Newspaper Archive of
Monroe Historical Society
Monroe, Washington
December 11, 1958     Monroe Historical Society
PAGE 8     (8 of 10 available)        PREVIOUS     NEXT      Full Size Image
 
PAGE 8     (8 of 10 available)        PREVIOUS     NEXT      Full Size Image
December 11, 1958
 

Newspaper Archive of Monroe Historical Society produced by SmallTownPapers, Inc.
Website © 2020. All content copyrighted. Copyright Information.     Terms Of Use.     Request Content Removal.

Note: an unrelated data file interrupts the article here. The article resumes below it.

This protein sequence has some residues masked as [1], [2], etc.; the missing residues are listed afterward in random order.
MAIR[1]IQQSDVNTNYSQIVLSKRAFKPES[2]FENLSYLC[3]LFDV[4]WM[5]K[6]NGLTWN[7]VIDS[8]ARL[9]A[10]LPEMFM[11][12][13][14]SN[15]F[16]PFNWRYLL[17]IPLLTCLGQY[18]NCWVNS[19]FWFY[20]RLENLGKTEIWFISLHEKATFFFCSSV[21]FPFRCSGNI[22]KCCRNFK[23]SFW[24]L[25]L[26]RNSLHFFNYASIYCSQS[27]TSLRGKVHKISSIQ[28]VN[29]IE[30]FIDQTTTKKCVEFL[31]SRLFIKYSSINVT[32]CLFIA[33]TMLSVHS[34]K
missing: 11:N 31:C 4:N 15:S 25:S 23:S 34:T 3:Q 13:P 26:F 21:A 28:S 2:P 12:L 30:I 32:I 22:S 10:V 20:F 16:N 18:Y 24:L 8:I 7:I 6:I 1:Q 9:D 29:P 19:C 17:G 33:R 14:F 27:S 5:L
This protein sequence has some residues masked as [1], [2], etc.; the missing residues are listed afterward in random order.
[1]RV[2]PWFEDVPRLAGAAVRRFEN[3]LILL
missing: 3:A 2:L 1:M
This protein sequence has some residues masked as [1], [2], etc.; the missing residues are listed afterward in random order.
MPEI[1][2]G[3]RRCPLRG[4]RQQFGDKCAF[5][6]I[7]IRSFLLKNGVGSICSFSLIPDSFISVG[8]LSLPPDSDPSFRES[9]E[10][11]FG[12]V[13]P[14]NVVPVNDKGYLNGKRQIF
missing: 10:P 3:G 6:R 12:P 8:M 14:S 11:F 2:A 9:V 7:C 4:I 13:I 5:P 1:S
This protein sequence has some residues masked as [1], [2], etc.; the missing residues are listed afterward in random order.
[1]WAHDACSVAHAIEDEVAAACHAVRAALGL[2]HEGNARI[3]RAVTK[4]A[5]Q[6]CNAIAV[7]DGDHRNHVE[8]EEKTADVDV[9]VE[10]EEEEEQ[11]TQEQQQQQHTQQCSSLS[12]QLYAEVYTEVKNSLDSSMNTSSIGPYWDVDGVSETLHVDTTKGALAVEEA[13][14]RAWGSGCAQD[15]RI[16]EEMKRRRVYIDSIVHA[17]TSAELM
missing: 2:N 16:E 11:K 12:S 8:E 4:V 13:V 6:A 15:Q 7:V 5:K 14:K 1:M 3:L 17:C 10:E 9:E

PAGE EIGHT Monroe Monitor, Thursday, Dec. il. 1958 l" TIRES Auto, Tractor, Implement MONROE OK RUBBER WELDERS PY 4-5531 1-tie II SQUARE DANCE Wagner Community Hall POTLUCK iPFC Renk Takes Part In 'Rocky Shoales' ' Exercise In Calif. Army PFC Clyde T. Renk, 20, son of Mr. and Mrs. Emil Renk, Route 2, Monroe, recently parti- cipated with the 39th Infantry in "Exercise Rocky Shoals.," a joint Army-Navy maneuver held on the California coast. Regularly assigned as a driver in the infantry's Mortar Battery at Fort Lewis, Renk entered the Army in April 1957 and complet- 2nd m 4fla Saturdays 8:30 m 12:30 ed basic training at the fort. Renk, who~e wife Maxine lives M~ine Van Natta NBFU Offers Comment.., Completes Training ~ BUCK BAXTER, Caller in Snohomish, attended Monroe High School. Camp Pendleton, Calif--Marine Pvt. Raphael T. Van Natta, sc~ of Mr. and Mrs. Leo Van Natta of Route 2, Box 33A, Monroe, is .scheduled to finish four weeks of individual combat training Nov. 20 at the Marine Corps Base, Camp Pendleton, Calif. The course includes the latest infantry tactics, first aid, demo- litions, field fortifications and ad- vanced schooling on weapons. Trainees learn that all Marines are basically infantrymen, wl)eth- er they serve as cooks, typists, truck drivers, or with aviation units. MILADY'S FROCK SHOP italian lineage chemise Jantzen translates the Chemise into noble Italian Styling and one of the smartest Sweaters of the Year, ~he "Drag Sheg" Chemise. Wear if wih tweed or our Black Volveeen Pants. The Sweater $12.98 The Skirt $12.98 Baby Sifter Suggestions Because Christmas is a time of much entertaining and visiting, ob- taining baby-sitting services be- comes a greater problem t h a n usual. Coupled with this is paren- tal worry over the fire-safety of children left behind in a baby- sitter's care. In most eases, parents realize the importance of fire safety---especi- ally at this time of year--and have taken the necessary precautions in the placement, care and decoration of the Christmas tree. Never-the-less, ' t h e National Board of Fire Underwriters con- cerned with your safety,, offers these helpful suggestions to par- ents who employ baby sitters: 1. Know the sitter; make inquir- ies about training and family back- ground. 2. Employ only sitters who have a sense of responsibility and who like children. 3. Try to have the same s~tter regularly if possible, and one who lives nearby. 4. Have a preliminary interview with sitter. Acquaint her with chil- dren and pets, especially the watch- dog. 5. Give instructions orally and leave them in writing. 6. Show sitter all exits and how to get children out of house in case of fire. 7. Give the sitter the telephone number of the fire department, family doctor, and place to which they (parents or adult members of the family) are going. Also, what neighbor to call in the event of any emergency. 8. If there is no phone: explain to sitter other means of notifying fire department in case of a fire. 9. Caution sitter against permit- ting child to play with matches, electric cords, or other electric ap- pliances. Also, tell her to keep the child out of the kitchen, if possible. 10. If sitter is to bathe young- ster, make" certain she has had such experience. 11. Leave a first aid kit with sitter and explain how to take care of simple burns, cuts, bruises. 12. Be sure sitter understands that in a fire emergency she should get the child out of the house, then call the fire department, then noti- fy parents. 13. Provide flashlights for use in case lighting should fail. 14. Always come home at the hour agreed, upon; telephone if de- From Co. Agent The Christmas season is near at hand and a word of caution on the handling of Christmas trees might save a life or a dangerous fire. First of all, select a tree that is fresh and hasn't been cut for any great length of time. A fresh tree will last longer and reduce the fire hazard. Next place this tree in a container that holds water. T h i s will keep the tree from drying out so rapidly in the warm house and danger is reduced. Check all lights and electrical cords you plan for the tree and don't use any frayed cords or those which have kinks that might cause short circuits. The Christmas season should be a happy one so take precautions that will continue the merry time. Agriculture Short Courst Starting January 5th the third annual Agricultural Short Course will begin on the Washinton State College Campus. These courses are open to anyone who has an interest in farming and wants to learn. TIMs course is geared for those who wish to learn about the vast amount of new things necessary in order to keep tlp with the times. Certainly with the changing pic- ture in agriculture some of these courses that will be offered this year will be of value. These are the courses: Farm crops, soils, livestock breeding and judging, livestock feeding and management, dairy cattle breeding, dairy cattle feeding, dairy cattle management, farm management, farm records, marketing and prices, communica- tion skills, farm arithmetic, farm carpentry, farm shop, farm weld- ing, irrigation practice, insect con- trol, range management, fruit pro- duction, home landscape design and flower arrangement, animal health and disease prevention. The total cost for the two month term including fees and room and board is $209.25. The one enrolling can sign up for the special courses he is interested in learning about. If you are interested write for more information to Leland Strait, Short Courses, College of Agriculture, State College of Washington, Pull- man, Washington. Or if you wish you may contact our office. Lights and Milk ,Production A recent study at Colorado State University has shown that there is no advantage as far as production was concerned by leaving lights on all night for the dairy cows. About the only difference was that they were ready to come into the parlor earlier in the morning. There was no difference in either milk produc- tion or feed consumption w h e n lights were left on for the cows. I Horizon Girls Have Joint Meeting; Elect And Install Officers Members of the Nara Mada Hori- zon group from Monroe were in- stalled in a candlelight ceremony by the Jnana group of Sultan when Sultan, Monroe and Snohomish Hori- zon clubs held a pot-luck dinner at the Sultan Grade School Sunday, December 7. The Monroe group received their Horizon pins from their advisor, Mrs. Thomas Marsden, and their Horizon club books from Mrs. Walt- er Moberg, one of the sponsors. Other business at the meeting was the election and ingtallation of officers for the new Snohomish- Skykomish Valley Fireside groups. Ann Stormo, officer protem, act- ed as mistress of ceremonies. Elect- ed and installed as officers were Judy Novak (Jnana of Sultan) presi- dent; Jane Jellison (Nara Mada of Monroe), vice-president; S a n dy Love (Frayas of Sultan), secretary; Judy Reiner (Mira Corina of Sno- homish), treasurer) Hazel Oelrich (Jnana of Sultan), public relations. The Fireside installation was con- ducted by Mrs. Robert Murray, district field representative. S h e presented each girl with the sym- bol of her office and a beautiful rose. The advisor of each club also received a rose. Mary Carr (Jnanas) led everyone in song and introduced two skits, one by the Jnanas and the other by the Frayas. If you wish to be perfect, follow the advice that you give others. Broil BENG.STON',v PLUMBING PYramid 4..3199 NEW -- REMODF.X/NG m. a m i, v. i MONROE INS. AG~ i Prudednttal Insurance Co. [ of Ameries l 118 So. Lewis PYramid 4-~'/m& DATES TO REHEHBER: ,A, Saturday, December 13 St. Mary's Bazaar Monroe Floral Saturday, December 13 Basketball Monroe vs. Granite Falls 6:45 P.M. Monroe Hi Gym ~r Francis & Okerlund DISTRIBIYrOBS Standard Oil Products PYramid 4-2211 MONROE Plan to be there... ST. MARY'S FALL BAZAAR l0 a.m. To I I p.m. Sat., Dec. 13 MONROE FLORAL ANNEX GAMES- FOOD- FUN Gift Pcesentations Include ...... Color TV Reclining Chair r g011 and ganvOthen layed, guess the cows just didn't like the -- "l~ n~" 1 1 ~_ "~"~J --~1-- O I~ ~-- 15. Make suitable and safe ar- midnight shift and refused to work Ii/I 1 I~lflV g I" VOCK ~fl{}I1 rangements for accompanying the harder with thelights left on.~ A x j. i. ~. ~ ~ ~ ~, ~" ........ "'..~ sitter home. ' Lameness in Cattle If the cow comes into the barn MONROE J , , lame some time he sure and check Many people reach great heights her right away because she might .......................... ~ ................................ by putting up a bluff, have an injury that might lead to ..... ~ ....... ~ ................ : ........................ ~ .... : ...... : ...... foot rot. This is the time of year when this can occur very easily. " " ~B Early signs of hoof rot are redden- "k'" "~ TOP "rV-The Dinah Shore Chew Show-Sunday~NBC'W and the Pat Boone Chevy Showroom-weekly on A C-W. . ing and swelling just above the hoof. This should be taken care of ~,~ ing. WSC veterinarians recommend ~. ~.-~ , ,:. for a prevention using a mixture of barn lime containing 5 per cent r :~:" ~ ~ ". copper sulfate placed in a shallow / . ~i~::i::~!i~ pan the cows must walk through % ~ ~ ~ or spreading in wet areas. Cows i~~ are too valuable to lose with hoof ~ ~ ...... ============================================================ ................... rot so a suggestion is to call your "' ~A~ local veterinarian at the first indi- cation of hoof rot. NEWS NOTES Mr. and Mrs. John A. Worrall Lik6 all '59 Chevies, this Impala Sport Coupe ~s new right down to the tougher Ty~'ez cord tires ~t ~olls o~ spent Thanksgiving with their son Walk around the ear that's all.round new ~ . , then "be our guest for a pleasure test-- 10 per cent more miles per gallon. DRIVE A '59 CHEVY TODAY! One look at this '59 Chevy tells you to 4.2 inches more room in front, here's a car with a whole new slant on driving. You see the transforma- tion in its low-set headlights, the overhead curve of its windshield, the sheen of its Magic-Mirror finish --a new acrylic lacquer that does away with ~vaxing and polishing for up to three years .... But to discover all that's fresh and fine you must relax in Chevro- let's roomier Body by Fisher (up 3.3 inches in back), feel the lounge- like comfort of Chevy's new inte- rior, experience the hushed tran- quillity of its ride (choice of improved Full Coil or gentler-than- ever Level Air suspension*). Once you're on the road you'll discover sdch basic benefits as bigger, better cooled brakes that give over 50% longer life, new easy-ratio steering and a Hi-Thrift 6. that gets up to And, of course, you find Safety Plate Glass all around in every C--h-e~r01et. Stop by your dealer's and pleasure test. the car that's shaped to the new American taste! f *Op~ogol at ezctra COM. what America wants,A mvrica ge,~ in a C he~ l see your local authorized Chevrolet dealer DON CHEVROLET CO. Monroe and family, Mr. and Mrs. Claud Worrall. of Seattle. Mr. and Mrs. Gordon Watkins of Woodland, Wash. called on Mr. and Mrs. John A. Worrall Saturday afternoon. Mr. and Mrs~ Charles Dennis en- tertained Sunday honoring t h e birthdays of Charles Dennis and David Whitfield, their son-in-law. Those present were Mr. and Mrs. David Whitfield, Debbie and Judy of Rockport, Washington. Mrs. Hat- tie Dennis, Mr, and Mrs. Larry Dennis of Monroe. and the host and hostess and family. The Waparomo Home Demon- stration Club met at the home of Dora B|oor Tuesday for a demon- stration on candy making. A pot luck lunch was enjoyed and gift exchange. Those present were Zel- ma Andrews, Bea Boyden, D o r a Bloor, Hazel Armstrong, Catherine Barber, Ruby Dennis, Mabel Hege- wald, Ida Haufle and Linda, Gladys Mortensen, Evelyn Righett4, Ade- line Schwartz, Dean and Dale, Doreen Werder and Betty Jo, Mil- dred Marcear and guests, Fern Holcomb, Amanda Beringer, Addle Ellenberger, Marguerite Graden, Joy Dennis and Edith Harlan. The demonstration was put on by Eve- lyn Righetti and Gladys Morten- sen and everyone enjoyed sampling the candy. The nex~ meeting will be January 13 at the' home of Zelma Andrews. Mr: and Mrs. Gordon Watkins and John of Woodland, Washington and Barney Johnson and son Rex of Seattle spent .the weekend at the home of Mr. and Mrs. Arthur Wat- kins. Mrs. Arthur Watkins spent Tues- day in Everett shopping. Put an Extension Phone under the Tree... Here's a gift that gives enjoy- ment the year 'round... saves steps in the kitchen, handy in the shop or den, gives your teenagers the telephone privacy they crave. An extension phone can be installed before Christmas or we can pro- vide an attractive gift certificate. Call our business office about a gift extension phone. Costs only ' about 4c a day. And for one more penny you can have it in co/or/ Li]r okl] Oarlll Main and Madison